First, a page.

Disney’s Epcot To Retire ‘Illuminations: Reflections Of Earth,’ Its Two-Decade-Old Fireworks And Laser Show

The resort promises an all-new show to replace the 20-year-old one in 2019.

Walt Disney World’s Epcot will retire its nighttime fireworks-and-laser show, “Illuminations: Reflections of Earth,” in 2019, Orlando Business Journal is reporting. The show, which is over two decades old, will be replaced by an all-new “nighttime spectacular.”

Since 1999, guests at Epcot have been treated to the show, set to stirring music from the countries represented by World Showcase as well as a giant LED globe floating in the middle of World Showcase Lagoon, every night at park closing time. However, all good things must come to an end.

And considering that the rest of Epcot is in the midst of a much-needed upgrade, it only seems fitting that the two-decade-old show will be moved to make way for something new.

As of this writing, details about the new show, including its name and what will take place, haven’t been revealed. However, in a statement on the Disney Parks Blog, the theme park promises big things.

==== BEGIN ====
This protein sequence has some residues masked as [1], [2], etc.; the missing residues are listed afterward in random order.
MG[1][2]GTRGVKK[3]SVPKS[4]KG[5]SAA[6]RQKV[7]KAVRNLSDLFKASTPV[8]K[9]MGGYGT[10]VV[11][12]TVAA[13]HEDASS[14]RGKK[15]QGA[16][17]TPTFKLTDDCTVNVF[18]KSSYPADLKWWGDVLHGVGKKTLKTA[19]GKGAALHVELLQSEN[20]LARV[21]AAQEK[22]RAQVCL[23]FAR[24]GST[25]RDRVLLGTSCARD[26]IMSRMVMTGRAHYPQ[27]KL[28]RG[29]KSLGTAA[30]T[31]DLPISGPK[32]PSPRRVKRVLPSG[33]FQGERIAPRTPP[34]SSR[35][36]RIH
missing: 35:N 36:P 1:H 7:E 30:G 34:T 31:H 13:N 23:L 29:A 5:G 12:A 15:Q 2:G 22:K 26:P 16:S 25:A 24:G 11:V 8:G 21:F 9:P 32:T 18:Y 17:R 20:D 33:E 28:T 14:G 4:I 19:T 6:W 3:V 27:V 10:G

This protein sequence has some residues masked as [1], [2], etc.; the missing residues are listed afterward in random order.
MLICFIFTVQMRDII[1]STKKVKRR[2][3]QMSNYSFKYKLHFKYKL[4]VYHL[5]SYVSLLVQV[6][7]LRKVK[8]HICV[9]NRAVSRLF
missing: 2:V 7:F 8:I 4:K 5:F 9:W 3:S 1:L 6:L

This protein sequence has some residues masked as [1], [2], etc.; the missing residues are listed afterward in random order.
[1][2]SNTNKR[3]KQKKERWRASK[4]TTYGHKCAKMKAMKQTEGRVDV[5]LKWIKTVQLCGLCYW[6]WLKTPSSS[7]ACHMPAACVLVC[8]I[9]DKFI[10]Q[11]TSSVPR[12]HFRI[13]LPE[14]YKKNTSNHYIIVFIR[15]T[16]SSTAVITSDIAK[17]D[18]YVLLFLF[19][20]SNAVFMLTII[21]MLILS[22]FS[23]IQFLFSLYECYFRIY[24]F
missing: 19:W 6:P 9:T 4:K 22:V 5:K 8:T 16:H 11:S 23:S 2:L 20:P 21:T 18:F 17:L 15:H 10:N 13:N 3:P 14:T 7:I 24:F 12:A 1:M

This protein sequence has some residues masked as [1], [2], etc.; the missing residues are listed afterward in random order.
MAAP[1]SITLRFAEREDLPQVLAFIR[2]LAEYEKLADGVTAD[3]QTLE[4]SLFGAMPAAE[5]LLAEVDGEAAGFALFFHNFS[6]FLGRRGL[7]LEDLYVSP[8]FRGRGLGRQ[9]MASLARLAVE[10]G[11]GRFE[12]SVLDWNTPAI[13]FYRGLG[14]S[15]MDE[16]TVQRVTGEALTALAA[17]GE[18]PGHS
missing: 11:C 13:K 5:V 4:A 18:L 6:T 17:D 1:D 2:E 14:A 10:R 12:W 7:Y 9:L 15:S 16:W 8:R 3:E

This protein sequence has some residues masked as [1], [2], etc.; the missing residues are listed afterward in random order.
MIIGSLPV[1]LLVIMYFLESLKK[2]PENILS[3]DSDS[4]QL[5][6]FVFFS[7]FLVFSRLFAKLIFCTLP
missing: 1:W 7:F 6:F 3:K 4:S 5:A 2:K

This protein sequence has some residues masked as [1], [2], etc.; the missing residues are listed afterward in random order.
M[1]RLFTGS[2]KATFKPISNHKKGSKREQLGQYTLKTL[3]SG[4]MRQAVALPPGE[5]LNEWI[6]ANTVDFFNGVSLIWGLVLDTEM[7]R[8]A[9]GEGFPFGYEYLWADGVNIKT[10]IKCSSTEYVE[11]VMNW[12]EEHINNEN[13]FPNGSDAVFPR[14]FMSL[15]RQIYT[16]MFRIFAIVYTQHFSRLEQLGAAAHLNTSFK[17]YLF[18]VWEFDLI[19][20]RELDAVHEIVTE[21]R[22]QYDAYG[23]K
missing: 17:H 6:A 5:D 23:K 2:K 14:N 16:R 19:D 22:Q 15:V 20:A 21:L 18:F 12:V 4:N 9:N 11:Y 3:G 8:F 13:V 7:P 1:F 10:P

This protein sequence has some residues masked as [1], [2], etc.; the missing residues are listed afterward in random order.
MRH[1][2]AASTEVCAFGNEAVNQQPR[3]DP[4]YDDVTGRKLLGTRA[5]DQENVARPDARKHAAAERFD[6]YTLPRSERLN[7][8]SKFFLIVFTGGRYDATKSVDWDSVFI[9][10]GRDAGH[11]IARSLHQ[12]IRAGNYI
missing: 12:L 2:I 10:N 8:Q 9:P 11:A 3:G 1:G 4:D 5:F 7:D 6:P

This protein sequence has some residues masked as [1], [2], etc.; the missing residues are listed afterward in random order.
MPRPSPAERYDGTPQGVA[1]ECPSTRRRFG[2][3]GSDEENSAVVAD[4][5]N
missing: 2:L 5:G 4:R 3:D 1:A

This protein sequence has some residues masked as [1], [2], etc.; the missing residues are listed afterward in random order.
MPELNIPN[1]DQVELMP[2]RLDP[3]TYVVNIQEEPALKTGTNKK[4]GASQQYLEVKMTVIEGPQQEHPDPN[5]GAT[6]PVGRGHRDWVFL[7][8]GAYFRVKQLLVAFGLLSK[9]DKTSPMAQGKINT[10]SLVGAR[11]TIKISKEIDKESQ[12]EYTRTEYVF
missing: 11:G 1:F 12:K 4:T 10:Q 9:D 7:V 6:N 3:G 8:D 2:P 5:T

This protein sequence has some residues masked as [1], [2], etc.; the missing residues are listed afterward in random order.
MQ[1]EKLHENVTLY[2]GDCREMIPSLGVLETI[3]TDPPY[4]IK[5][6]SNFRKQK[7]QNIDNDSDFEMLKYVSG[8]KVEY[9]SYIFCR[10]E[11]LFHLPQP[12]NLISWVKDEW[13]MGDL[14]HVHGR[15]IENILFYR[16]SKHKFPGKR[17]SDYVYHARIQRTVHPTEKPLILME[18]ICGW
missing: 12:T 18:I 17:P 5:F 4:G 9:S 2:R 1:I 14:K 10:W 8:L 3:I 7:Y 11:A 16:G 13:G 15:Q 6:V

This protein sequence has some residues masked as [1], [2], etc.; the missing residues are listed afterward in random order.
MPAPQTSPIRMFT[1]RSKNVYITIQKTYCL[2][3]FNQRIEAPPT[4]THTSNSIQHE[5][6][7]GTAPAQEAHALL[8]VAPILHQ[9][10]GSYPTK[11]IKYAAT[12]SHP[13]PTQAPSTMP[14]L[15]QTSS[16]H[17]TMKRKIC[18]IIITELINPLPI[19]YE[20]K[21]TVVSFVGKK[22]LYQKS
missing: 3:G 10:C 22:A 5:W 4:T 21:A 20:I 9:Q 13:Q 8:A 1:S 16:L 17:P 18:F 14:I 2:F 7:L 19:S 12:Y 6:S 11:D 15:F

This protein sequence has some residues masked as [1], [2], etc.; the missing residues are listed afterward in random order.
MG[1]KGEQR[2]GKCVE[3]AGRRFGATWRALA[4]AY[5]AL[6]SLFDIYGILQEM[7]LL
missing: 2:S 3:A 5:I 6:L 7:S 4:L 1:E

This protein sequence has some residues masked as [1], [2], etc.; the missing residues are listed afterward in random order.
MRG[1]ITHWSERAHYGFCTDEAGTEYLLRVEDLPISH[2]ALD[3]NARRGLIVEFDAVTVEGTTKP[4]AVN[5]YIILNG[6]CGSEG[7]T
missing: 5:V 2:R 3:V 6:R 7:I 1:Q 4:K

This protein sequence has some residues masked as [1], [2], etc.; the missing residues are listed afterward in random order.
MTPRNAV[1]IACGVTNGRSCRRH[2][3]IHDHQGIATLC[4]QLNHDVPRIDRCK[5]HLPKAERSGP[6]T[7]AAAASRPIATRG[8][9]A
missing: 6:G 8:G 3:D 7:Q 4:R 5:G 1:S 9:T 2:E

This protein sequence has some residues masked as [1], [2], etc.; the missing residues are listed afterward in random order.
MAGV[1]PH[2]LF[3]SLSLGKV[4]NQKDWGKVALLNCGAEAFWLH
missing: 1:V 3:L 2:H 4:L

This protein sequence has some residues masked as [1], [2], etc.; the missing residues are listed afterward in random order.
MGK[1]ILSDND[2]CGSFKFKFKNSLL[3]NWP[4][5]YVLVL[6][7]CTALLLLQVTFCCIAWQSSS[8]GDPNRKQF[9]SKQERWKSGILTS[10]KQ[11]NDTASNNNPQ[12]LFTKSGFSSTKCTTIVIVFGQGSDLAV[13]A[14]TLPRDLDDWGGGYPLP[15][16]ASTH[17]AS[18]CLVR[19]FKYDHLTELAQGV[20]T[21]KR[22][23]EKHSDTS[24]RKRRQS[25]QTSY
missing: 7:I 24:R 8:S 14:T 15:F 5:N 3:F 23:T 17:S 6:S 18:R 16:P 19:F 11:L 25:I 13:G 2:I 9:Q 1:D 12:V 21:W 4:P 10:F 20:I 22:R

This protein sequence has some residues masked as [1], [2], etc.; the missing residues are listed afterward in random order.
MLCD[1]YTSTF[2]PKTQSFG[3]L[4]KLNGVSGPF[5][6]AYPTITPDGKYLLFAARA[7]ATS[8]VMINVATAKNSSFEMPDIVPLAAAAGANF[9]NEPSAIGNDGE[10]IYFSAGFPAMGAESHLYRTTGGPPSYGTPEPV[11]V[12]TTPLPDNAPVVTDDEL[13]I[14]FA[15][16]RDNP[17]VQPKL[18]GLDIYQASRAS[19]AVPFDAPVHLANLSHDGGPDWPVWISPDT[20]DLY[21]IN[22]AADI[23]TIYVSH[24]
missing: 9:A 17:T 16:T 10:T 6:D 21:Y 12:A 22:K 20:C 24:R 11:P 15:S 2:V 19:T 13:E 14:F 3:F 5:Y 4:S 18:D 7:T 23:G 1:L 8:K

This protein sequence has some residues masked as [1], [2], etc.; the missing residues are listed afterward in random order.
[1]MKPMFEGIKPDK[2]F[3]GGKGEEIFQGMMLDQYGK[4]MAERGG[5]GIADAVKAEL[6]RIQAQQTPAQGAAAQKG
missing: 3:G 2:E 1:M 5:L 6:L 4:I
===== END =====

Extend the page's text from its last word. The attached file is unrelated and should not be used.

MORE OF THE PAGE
“We’ve got big plans for our multi-year transformation of Epcot, with new experiences that will ‘Wow!’ guests while keeping true to the original vision of the park. And the all-new nighttime fireworks spectacular coming to Epcot’s World Showcase Lagoon will be part of the park’s exciting evolution.”

The introduction of a new nighttime show comes as Epcot undergoes some desperately-needed sprucing up. A new Guardians of the Galaxy-themed attraction is currently being installed in the building formerly housing Ellen’s Energy Adventure (and the Universe of Energy before that). Over in World Showcase, France will soon be getting a Ratatouille-themed attraction; and a new restaurant is set to open adjacent to the Mission: Space attraction.

The changes to Epcot come as the Florida vacation destination as a whole undergoes some dramatic changes. Already the Magic Kingdom has introduced its own new nighttime fireworks show, “Happily Ever After,” while construction of a Tron-themed roller coaster takes place in Tomorrowland. Over at Disney’s Hollywood Studios, Toy Story Land has opened to wide acclaim, while construction continues on the Star Wars: Galaxy’s Edge section of the park. And Animal Kingdom has expanded into nighttime hours, bringing on board light shows with muted sound effects (so as not to frighten the park’s animals).

Outside of the theme parks, a resort-wide gondola system is under construction, with plans to shuttle guests from certain resorts to and from via cables in the sky. And in the next few years, guests will be able to stay the night at a Star Wars-themed resort hotel.

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